Nearly a century before astrophysicist Janna Levin depicted science as “a truly human endeavor,” Russell writes:
Science in its beginnings was due to men who were in love with the world. They perceived the beauty of the stars and the sea, of the winds and the mountains. Because they loved them their thoughts dwelt upon them, and they wished to understand them more intimately than a mere outward contemplation made possible. “The world,” said Heraclitus, “is an ever living fire, with measures kindling and measures going out.” Heraclitus and the other Ionian philosophers, from whom came the first impulse to scientific knowledge, felt the strange beauty of the world almost like a madness in the blood. They were men of Titanic passionate intellect, and from the intensity of their intellectual passion the whole movement of the modern world has sprung. But step by step, as science has developed, the impulse of love which gave it birth has been increasingly thwarted, while the impulse of power, which was at first a mere camp-follower, has gradually usurped command in virtue of its unforeseen success. The lover of nature has been baffled, the tyrant over nature has been rewarded.
Russell cautions that this shift from what he calls “love-knowledge” to “power-knowledge” is the single greatest hazard in the future of science, which is implicitly inseparable from the future of humanity. To protect science from such a shift, he suggests, is not only our duty but our only means of protecting us from ourselves. Half a century before Hannah Arendt’s insistence that asking unanswerable questions makes us human, Russell writes:
When science is considered contemplatively, not practically, we find that what we believe, we believe owing to animal faith, and it is only our disbeliefs that are due to science. When, on the other hand, science is considered as a technique for the transformation of ourselves and our environment, it is found to give us a power quite independent of its metaphysical validity. But we can only wield this power by ceasing to ask ourselves metaphysical questions about the nature of reality. Yet these questions are the evidence of a lover’s attitude toward the world. Thus it is only in so far as we renounce the world as its lovers that we can conquer it as its technicians. But this division in the soul is fatal to what is best in man. As soon as the failure of science considered as metaphysics is realized, the power conferred by science as a technique is only obtainable … by the renunciation of love.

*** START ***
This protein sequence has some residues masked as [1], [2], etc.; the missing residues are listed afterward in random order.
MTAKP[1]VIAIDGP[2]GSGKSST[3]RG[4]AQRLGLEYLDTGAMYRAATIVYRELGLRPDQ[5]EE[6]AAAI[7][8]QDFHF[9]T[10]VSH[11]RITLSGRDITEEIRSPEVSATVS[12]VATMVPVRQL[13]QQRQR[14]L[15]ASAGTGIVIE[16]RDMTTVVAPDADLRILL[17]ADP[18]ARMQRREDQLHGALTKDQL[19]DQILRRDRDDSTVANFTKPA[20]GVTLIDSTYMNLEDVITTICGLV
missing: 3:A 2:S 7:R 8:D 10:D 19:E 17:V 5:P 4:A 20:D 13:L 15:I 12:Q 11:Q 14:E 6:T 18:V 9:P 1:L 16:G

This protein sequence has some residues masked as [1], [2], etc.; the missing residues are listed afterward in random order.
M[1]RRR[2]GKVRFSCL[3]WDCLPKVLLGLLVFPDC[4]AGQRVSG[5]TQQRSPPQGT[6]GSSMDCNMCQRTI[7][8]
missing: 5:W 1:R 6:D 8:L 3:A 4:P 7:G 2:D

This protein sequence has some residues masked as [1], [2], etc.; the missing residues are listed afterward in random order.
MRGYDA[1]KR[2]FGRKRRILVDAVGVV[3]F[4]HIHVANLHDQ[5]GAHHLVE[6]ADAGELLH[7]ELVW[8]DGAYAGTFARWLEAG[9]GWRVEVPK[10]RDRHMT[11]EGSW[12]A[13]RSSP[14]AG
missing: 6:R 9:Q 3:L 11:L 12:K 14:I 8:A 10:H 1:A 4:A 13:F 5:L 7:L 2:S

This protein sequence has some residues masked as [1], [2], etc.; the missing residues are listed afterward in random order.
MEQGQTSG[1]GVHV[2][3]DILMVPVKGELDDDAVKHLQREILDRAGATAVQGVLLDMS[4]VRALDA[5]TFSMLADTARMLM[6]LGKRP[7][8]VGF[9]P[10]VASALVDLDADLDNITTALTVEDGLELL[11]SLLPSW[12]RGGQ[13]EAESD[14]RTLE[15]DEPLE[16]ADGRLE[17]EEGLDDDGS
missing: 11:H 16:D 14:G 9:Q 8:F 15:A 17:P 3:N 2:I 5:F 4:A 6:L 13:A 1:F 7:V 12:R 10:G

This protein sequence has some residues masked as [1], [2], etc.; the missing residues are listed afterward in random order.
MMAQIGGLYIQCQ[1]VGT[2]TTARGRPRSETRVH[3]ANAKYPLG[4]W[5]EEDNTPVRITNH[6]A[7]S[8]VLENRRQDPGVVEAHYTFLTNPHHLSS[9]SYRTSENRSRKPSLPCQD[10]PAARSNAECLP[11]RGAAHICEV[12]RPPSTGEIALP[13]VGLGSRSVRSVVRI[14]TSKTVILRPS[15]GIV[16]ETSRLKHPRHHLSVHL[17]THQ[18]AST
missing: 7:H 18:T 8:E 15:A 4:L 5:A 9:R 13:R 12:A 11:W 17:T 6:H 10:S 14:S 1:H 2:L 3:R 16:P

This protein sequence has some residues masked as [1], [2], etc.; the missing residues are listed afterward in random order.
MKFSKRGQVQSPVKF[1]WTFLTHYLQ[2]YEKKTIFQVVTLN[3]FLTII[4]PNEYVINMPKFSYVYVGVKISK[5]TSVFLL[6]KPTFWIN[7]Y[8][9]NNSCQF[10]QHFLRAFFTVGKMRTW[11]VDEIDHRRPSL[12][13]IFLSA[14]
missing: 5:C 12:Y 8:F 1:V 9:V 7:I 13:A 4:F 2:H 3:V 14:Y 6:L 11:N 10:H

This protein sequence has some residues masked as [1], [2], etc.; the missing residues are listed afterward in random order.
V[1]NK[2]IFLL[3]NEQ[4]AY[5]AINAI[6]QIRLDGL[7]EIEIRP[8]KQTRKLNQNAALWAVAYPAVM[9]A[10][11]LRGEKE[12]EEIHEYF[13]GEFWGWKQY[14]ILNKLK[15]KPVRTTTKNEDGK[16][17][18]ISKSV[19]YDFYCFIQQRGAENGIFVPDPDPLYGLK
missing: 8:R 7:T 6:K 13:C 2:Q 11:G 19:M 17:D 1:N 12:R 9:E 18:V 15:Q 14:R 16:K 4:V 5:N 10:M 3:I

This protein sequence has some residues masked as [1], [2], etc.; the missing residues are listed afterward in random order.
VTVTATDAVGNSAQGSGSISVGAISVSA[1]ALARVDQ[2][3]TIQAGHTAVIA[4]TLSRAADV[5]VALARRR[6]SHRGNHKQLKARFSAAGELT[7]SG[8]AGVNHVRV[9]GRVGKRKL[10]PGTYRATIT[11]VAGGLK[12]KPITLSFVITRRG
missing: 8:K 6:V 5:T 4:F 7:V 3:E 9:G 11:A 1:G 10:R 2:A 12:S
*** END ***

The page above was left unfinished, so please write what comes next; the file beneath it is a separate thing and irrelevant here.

Yet Russell is careful to call for the necessary nuance to prevent his central point from being misunderstood or even turned on itself:
It is not knowledge that is the source of these dangers. Knowledge is good and ignorance is evil: to this principle the lover of the world can admit no exception. Nor is it power in and for itself that is the source of danger. What is dangerous is power wielded for the sake of power, not power wielded for the sake of genuine good.
In another passage of astonishing political prescience, Russell writes on the cusp of the Nazis’ rise to power and speaks across the decades to our own time:
The leaders of the modern world are drunk with power: the fact that they can do something that no one previously thought it possible to do is to them a sufficient reason for doing it. Power is not one of the ends of life, but merely a means to other ends, and until men remember the ends that power should subserve, science will not do what it might to minister to the good life. But what then are the ends of life, the reader will say. I do not think that one man has a right to legislate for another on this matter. For each individual the ends of life are those things which he deeply desires, and which if they existed would give him peace. Or, if it be thought that peace is too much to ask this side of the grave, let us say that the ends of life should give delight or joy or ecstasy.